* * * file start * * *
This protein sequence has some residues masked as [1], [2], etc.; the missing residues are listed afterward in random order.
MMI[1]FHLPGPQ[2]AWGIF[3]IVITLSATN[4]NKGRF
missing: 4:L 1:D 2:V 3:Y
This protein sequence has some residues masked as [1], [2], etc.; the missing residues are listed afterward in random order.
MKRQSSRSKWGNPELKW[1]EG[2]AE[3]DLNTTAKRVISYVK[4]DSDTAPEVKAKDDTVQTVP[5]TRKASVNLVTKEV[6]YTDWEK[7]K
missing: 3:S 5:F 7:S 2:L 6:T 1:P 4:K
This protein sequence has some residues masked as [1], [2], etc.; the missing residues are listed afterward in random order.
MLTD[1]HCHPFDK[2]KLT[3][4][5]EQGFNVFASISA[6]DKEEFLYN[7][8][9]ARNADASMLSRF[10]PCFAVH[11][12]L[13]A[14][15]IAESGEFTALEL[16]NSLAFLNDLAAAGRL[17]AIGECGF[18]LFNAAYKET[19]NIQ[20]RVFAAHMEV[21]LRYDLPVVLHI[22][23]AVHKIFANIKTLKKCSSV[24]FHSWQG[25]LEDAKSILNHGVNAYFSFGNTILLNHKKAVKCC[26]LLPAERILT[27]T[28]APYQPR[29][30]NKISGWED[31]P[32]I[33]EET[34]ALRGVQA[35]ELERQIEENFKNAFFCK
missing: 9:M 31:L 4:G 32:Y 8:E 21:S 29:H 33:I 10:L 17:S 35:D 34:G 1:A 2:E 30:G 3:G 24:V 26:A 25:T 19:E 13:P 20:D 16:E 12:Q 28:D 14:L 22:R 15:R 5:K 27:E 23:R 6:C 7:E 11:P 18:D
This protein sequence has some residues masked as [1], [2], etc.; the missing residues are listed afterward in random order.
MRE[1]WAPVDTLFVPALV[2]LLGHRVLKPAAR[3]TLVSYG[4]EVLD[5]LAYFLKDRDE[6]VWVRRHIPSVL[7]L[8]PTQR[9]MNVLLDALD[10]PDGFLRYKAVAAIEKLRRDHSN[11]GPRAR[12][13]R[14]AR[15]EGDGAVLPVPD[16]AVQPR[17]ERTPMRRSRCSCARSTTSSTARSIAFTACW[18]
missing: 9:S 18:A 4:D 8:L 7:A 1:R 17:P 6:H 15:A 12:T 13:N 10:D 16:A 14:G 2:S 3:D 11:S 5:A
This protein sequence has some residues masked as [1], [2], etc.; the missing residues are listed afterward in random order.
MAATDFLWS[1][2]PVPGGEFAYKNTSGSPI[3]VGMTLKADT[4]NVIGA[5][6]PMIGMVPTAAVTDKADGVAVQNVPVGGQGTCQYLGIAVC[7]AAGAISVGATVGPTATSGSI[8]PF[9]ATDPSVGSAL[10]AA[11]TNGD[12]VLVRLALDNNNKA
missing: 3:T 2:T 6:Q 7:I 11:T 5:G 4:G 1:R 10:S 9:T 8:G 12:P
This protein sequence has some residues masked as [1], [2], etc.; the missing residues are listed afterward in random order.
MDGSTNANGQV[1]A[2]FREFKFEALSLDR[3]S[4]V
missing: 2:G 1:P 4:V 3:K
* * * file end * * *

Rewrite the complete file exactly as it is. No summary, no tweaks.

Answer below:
This protein sequence has some residues masked as [1], [2], etc.; the missing residues are listed afterward in random order.
MMI[1]FHLPGPQ[2]AWGIF[3]IVITLSATN[4]NKGRF
missing: 4:L 1:D 2:V 3:Y
This protein sequence has some residues masked as [1], [2], etc.; the missing residues are listed afterward in random order.
MKRQSSRSKWGNPELKW[1]EG[2]AE[3]DLNTTAKRVISYVK[4]DSDTAPEVKAKDDTVQTVP[5]TRKASVNLVTKEV[6]YTDWEK[7]K
missing: 3:S 5:F 7:S 2:L 6:T 1:P 4:K
This protein sequence has some residues masked as [1], [2], etc.; the missing residues are listed afterward in random order.
MLTD[1]HCHPFDK[2]KLT[3][4][5]EQGFNVFASISA[6]DKEEFLYN[7][8][9]ARNADASMLSRF[10]PCFAVH[11][12]L[13]A[14][15]IAESGEFTALEL[16]NSLAFLNDLAAAGRL[17]AIGECGF[18]LFNAAYKET[19]NIQ[20]RVFAAHMEV[21]LRYDLPVVLHI[22][23]AVHKIFANIKTLKKCSSV[24]FHSWQG[25]LEDAKSILNHGVNAYFSFGNTILLNHKKAVKCC[26]LLPAERILT[27]T[28]APYQPR[29][30]NKISGWED[31]P[32]I[33]EET[34]ALRGVQA[35]ELERQIEENFKNAFFCK
missing: 9:M 31:L 4:G 32:Y 8:E 21:S 29:H 33:I 10:L 17:S 35:D 34:G 1:A 2:E 30:G 3:G 24:V 26:A 25:T 19:E 13:P 20:D 16:E 12:Q 28:D 14:L 22:R 15:R 5:K 27:E 23:R 6:C 7:E 11:P 18:D
This protein sequence has some residues masked as [1], [2], etc.; the missing residues are listed afterward in random order.
MRE[1]WAPVDTLFVPALV[2]LLGHRVLKPAAR[3]TLVSYG[4]EVLD[5]LAYFLKDRDE[6]VWVRRHIPSVL[7]L[8]PTQR[9]MNVLLDALD[10]PDGFLRYKAVAAIEKLRRDHSN[11]GPRAR[12][13]R[14]AR[15]EGDGAVLPVPD[16]AVQPR[17]ERTPMRRSRCSCARSTTSSTARSIAFTACW[18]
missing: 9:S 18:A 4:D 8:L 7:A 1:R 17:P 6:H 15:A 12:T 13:N 10:D 16:A 14:G 2:S 3:D 11:S 5:A
This protein sequence has some residues masked as [1], [2], etc.; the missing residues are listed afterward in random order.
MAATDFLWS[1][2]PVPGGEFAYKNTSGSPI[3]VGMTLKADT[4]NVIGA[5][6]PMIGMVPTAAVTDKADGVAVQNVPVGGQGTCQYLGIAVC[7]AAGAISVGATVGPTATSGSI[8]PF[9]ATDPSVGSAL[10]AA[11]TNGD[12]VLVRLALDNNNKA
missing: 3:T 2:T 6:Q 7:I 11:T 5:G 4:G 1:R 10:S 9:T 8:G 12:P
This protein sequence has some residues masked as [1], [2], etc.; the missing residues are listed afterward in random order.
MDGSTNANGQV[1]A[2]FREFKFEALSLDR[3]S[4]V
missing: 2:G 1:P 4:V 3:K